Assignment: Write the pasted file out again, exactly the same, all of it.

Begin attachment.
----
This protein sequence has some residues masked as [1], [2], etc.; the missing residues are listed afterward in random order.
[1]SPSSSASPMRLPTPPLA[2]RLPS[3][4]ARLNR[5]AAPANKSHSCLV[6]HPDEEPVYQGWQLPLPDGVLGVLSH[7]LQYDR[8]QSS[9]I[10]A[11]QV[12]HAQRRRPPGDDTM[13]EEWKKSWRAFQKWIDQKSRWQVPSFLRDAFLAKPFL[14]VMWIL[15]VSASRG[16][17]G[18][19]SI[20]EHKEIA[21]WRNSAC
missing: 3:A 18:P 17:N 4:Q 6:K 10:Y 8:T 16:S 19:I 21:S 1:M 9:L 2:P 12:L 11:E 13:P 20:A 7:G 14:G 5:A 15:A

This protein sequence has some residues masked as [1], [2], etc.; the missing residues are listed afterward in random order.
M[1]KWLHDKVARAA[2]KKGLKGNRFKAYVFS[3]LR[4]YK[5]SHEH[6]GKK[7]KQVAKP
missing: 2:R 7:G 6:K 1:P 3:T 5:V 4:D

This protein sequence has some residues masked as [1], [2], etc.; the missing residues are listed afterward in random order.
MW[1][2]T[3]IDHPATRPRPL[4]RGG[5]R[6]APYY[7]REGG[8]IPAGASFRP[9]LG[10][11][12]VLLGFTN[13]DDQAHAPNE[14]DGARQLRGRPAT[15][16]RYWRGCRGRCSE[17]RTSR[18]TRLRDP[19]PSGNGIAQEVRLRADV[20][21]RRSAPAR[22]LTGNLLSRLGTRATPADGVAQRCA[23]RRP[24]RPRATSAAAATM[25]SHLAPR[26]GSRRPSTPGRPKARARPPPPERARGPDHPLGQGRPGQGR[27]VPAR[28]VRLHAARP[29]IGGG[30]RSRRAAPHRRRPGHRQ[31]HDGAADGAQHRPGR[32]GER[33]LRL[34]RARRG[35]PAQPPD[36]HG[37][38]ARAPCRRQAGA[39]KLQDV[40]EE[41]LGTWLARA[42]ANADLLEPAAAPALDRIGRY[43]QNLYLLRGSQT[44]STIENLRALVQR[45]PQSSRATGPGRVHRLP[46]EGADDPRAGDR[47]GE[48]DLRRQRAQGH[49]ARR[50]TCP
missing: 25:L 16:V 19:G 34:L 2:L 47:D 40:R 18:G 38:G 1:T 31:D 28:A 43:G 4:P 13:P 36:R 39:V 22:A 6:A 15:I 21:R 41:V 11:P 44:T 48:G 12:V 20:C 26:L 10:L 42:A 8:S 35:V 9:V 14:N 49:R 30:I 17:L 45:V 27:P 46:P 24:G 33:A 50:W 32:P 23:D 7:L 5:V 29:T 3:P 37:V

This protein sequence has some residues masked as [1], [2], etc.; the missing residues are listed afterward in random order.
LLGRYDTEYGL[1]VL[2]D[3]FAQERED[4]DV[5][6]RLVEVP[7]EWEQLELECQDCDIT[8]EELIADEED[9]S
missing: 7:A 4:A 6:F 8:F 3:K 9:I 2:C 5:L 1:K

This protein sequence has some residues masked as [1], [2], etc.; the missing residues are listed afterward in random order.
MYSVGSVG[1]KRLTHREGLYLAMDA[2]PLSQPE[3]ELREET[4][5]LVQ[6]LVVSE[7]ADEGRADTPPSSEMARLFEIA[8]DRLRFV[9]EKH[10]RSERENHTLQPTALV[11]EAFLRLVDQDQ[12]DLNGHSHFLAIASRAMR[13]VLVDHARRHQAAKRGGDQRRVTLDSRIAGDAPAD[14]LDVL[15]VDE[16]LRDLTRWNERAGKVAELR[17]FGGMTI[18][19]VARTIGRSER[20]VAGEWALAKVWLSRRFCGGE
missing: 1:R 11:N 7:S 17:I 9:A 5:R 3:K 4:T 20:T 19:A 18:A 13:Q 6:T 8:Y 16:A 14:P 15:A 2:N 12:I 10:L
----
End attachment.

This protein sequence has some residues masked as [1], [2], etc.; the missing residues are listed afterward in random order.
[1]SPSSSASPMRLPTPPLA[2]RLPS[3][4]ARLNR[5]AAPANKSHSCLV[6]HPDEEPVYQGWQLPLPDGVLGVLSH[7]LQYDR[8]QSS[9]I[10]A[11]QV[12]HAQRRRPPGDDTM[13]EEWKKSWRAFQKWIDQKSRWQVPSFLRDAFLAKPFL[14]VMWIL[15]VSASRG[16][17]G[18][19]SI[20]EHKEIA[21]WRNSAC
missing: 3:A 18:P 17:N 4:Q 6:K 10:Y 8:T 16:S 19:I 21:S 1:M 9:L 2:P 12:L 11:E 13:P 20:A 7:G 14:G 5:A 15:A

This protein sequence has some residues masked as [1], [2], etc.; the missing residues are listed afterward in random order.
M[1]KWLHDKVARAA[2]KKGLKGNRFKAYVFS[3]LR[4]YK[5]SHEH[6]GKK[7]KQVAKP
missing: 2:R 7:G 6:K 1:P 3:T 5:V 4:D

This protein sequence has some residues masked as [1], [2], etc.; the missing residues are listed afterward in random order.
MW[1][2]T[3]IDHPATRPRPL[4]RGG[5]R[6]APYY[7]REGG[8]IPAGASFRP[9]LG[10][11][12]VLLGFTN[13]DDQAHAPNE[14]DGARQLRGRPAT[15][16]RYWRGCRGRCSE[17]RTSR[18]TRLRDP[19]PSGNGIAQEVRLRADV[20][21]RRSAPAR[22]LTGNLLSRLGTRATPADGVAQRCA[23]RRP[24]RPRATSAAAATM[25]SHLAPR[26]GSRRPSTPGRPKARARPPPPERARGPDHPLGQGRPGQGR[27]VPAR[28]VRLHAARP[29]IGGG[30]RSRRAAPHRRRPGHRQ[31]HDGAADGAQHRPGR[32]GER[33]LRL[34]RARRG[35]PAQPPD[36]HG[37][38]ARAPCRRQAGA[39]KLQDV[40]EE[41]LGTWLARA[42]ANADLLEPAAAPALDRIGRY[43]QNLYLLRGSQT[44]STIENLRALVQR[45]PQSSRATGPGRVHRLP[46]EGADDPRAGDR[47]GE[48]DLRRQRAQGH[49]ARR[50]TCP
missing: 25:L 16:V 19:G 34:L 2:L 47:D 40:R 18:G 38:G 1:T 31:D 28:A 43:G 4:P 13:P 36:R 39:V 22:A 6:A 15:I 21:R 41:V 11:P 44:T 48:G 12:V 20:C 26:L 10:L 42:A 8:S 35:V 9:V 14:N 49:R 30:I 17:L 45:V 27:P 46:P 24:G 33:A 50:W 32:P 23:D 7:L 5:V 29:T 3:P 37:V

This protein sequence has some residues masked as [1], [2], etc.; the missing residues are listed afterward in random order.
LLGRYDTEYGL[1]VL[2]D[3]FAQERED[4]DV[5][6]RLVEVP[7]EWEQLELECQDCDIT[8]EELIADEED[9]S
missing: 7:A 4:A 6:F 8:F 3:K 9:I 2:C 5:L 1:K

This protein sequence has some residues masked as [1], [2], etc.; the missing residues are listed afterward in random order.
MYSVGSVG[1]KRLTHREGLYLAMDA[2]PLSQPE[3]ELREET[4][5]LVQ[6]LVVSE[7]ADEGRADTPPSSEMARLFEIA[8]DRLRFV[9]EKH[10]RSERENHTLQPTALV[11]EAFLRLVDQDQ[12]DLNGHSHFLAIASRAMR[13]VLVDHARRHQAAKRGGDQRRVTLDSRIAGDAPAD[14]LDVL[15]VDE[16]LRDLTRWNERAGKVAELR[17]FGGMTI[18][19]VARTIGRSER[20]VAGEWALAKVWLSRRFCGGE
missing: 1:R 11:N 7:S 17:I 9:A 5:R 3:K 4:T 20:T 19:A 18:A 13:Q 6:T 8:Y 16:A 14:P 15:A 2:N 12:I 10:L